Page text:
Not only is it possible to sleep while standing, it is also possible to walk and scream while sleeping. I know this because my younger brother used to have 'night terrors' where he would wander around the house at night totally insensible, sometimes jumping and screeching like a monkey, sometimes trying to walk out the front door in his pajamas in the middle of winter.


At the beginning of this article you said that humans cannot fall asleep standing up. Sorry, I have been doing just that for the past week or so, off and on. Apparently I am not the only one either (in the comments) most of the time I have been leaning on something,or sitting in the washroom (and both legs were numb on waking and it was very painful!).

The other night I was free standing for around an hour! I know for a fact on the time limit. I have been wondering why my lower back has been extremely more painful than usual lately (I have arthritis) and I read here that it can be very painful on your back if you sleep standing up. I do not want to sleep standing up, it scares me! Not only do I do this, but I also sleepwalk and do strange things in my sleep and have a sleepiness problem where I cannot stay awake. It's crazy, but I also suffer from insomnia.

I am 57 years old with numerous arthritic problems and I live by myself and I have a wood stove. I am scared I will fall asleep near the stove, and... I have already caught myself just about to fall asleep while stoking the fire one time! So, your statement that for humans to sleep standing up is false.


I've visited New Mexico and Arizona and I know of Native Americans who apparently sleep standing up. The purpose of this is to never lie on their backs until the day they die. I'm very interested in this so if anyone can help me out, then please do.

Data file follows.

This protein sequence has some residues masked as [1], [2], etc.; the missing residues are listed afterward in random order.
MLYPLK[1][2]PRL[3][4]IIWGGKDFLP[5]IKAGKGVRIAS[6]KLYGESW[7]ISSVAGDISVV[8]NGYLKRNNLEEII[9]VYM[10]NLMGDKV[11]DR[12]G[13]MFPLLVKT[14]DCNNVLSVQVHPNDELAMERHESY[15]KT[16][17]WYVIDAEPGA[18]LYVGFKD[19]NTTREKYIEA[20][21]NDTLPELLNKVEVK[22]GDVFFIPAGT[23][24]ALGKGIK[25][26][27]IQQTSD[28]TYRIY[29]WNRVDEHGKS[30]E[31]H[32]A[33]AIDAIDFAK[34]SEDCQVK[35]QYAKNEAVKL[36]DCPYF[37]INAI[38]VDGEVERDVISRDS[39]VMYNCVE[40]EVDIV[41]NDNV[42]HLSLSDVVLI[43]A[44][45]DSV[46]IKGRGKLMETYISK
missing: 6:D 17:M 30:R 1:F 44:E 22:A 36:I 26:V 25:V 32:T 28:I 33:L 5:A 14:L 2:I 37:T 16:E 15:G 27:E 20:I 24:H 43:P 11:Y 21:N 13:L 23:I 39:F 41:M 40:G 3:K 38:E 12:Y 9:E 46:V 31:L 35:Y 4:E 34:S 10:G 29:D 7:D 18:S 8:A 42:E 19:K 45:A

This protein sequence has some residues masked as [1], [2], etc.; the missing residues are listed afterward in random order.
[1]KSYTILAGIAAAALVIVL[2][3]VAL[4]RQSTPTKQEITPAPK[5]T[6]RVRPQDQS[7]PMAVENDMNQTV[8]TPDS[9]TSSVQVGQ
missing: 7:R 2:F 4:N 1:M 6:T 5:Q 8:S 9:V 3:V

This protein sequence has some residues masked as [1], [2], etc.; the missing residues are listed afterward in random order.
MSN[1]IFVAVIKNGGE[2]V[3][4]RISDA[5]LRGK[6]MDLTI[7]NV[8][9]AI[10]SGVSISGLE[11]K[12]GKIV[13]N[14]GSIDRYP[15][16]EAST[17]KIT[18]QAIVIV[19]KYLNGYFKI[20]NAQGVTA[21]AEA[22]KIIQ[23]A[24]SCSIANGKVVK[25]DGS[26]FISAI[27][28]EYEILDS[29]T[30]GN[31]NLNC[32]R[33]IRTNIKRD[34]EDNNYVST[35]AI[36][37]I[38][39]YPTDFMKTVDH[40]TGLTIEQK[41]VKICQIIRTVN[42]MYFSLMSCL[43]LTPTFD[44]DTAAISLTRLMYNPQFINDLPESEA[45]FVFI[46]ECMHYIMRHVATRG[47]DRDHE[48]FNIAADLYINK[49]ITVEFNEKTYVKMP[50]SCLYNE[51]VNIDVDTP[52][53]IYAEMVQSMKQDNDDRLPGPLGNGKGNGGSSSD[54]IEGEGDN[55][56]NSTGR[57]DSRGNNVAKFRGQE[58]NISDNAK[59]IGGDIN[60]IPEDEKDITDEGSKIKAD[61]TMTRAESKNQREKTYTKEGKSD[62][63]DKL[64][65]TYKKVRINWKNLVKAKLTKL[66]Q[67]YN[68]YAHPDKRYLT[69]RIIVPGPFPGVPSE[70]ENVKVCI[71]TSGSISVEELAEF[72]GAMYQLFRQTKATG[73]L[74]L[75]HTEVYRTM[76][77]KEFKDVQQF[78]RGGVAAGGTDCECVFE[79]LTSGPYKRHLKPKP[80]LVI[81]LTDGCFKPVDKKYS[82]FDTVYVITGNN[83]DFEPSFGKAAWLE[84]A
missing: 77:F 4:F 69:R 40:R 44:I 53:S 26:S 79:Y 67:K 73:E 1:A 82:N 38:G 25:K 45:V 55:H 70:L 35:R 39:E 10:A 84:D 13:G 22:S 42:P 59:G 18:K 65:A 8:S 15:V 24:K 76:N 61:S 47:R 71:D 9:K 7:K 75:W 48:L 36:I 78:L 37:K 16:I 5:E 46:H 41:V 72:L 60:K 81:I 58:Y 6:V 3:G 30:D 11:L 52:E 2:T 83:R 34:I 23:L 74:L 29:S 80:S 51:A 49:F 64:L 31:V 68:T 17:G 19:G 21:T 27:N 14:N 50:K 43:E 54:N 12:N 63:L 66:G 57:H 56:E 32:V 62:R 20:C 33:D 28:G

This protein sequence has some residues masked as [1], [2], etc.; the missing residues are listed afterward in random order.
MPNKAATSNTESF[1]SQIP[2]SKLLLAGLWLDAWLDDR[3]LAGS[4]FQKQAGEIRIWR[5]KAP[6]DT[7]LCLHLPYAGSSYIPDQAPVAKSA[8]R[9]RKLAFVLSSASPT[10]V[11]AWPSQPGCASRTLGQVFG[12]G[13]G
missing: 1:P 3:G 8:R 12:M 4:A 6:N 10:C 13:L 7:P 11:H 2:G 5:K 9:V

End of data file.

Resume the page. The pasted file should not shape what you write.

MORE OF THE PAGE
@Post 3: It isn't just the alcohol causing your husband to fall asleep standing up. I never drink, but also fall asleep standing up for one to three hours at a time once or twice every night.

I have even tried taking different sleep aids but this only seems to make it worse. I have fallen three times so far and have been injured, but not seriously so far. Thank God! Any other ideas of what could be causing this? Please help before I get seriously injured.


Wow! I don't know exactly why I never put these keywords in a search box before, since I have suffered tremendously with a major sleep disorder now for near onto10 years. One of the danger zones is from the crashing to the floor as almost nightly. My "perch" will be somewhere in the kitchen in a corner, hovering without a clue until gravity and sleep paralysis marry up and, blammo! There goes another rib, shoulder, hip, knee -- insert anatomical part name here.

I have been diagnosed as narcoleptic with a heavy side of sleep apnea with a touch of COPD for flavor. Mine began while doing night shift janitorial work then driving a school bus morning and afternoon (that was policy, not choice) back in the late 90's.

The severity set in after being on prescription IV Phenergan for a year while dealing with a screwy pancreas. I've dreamed up all kinds of harness and bracing scenarios. I'm thinking that a velcro wall and well fitting hook/latch suit would work but would stink for thermal comfort.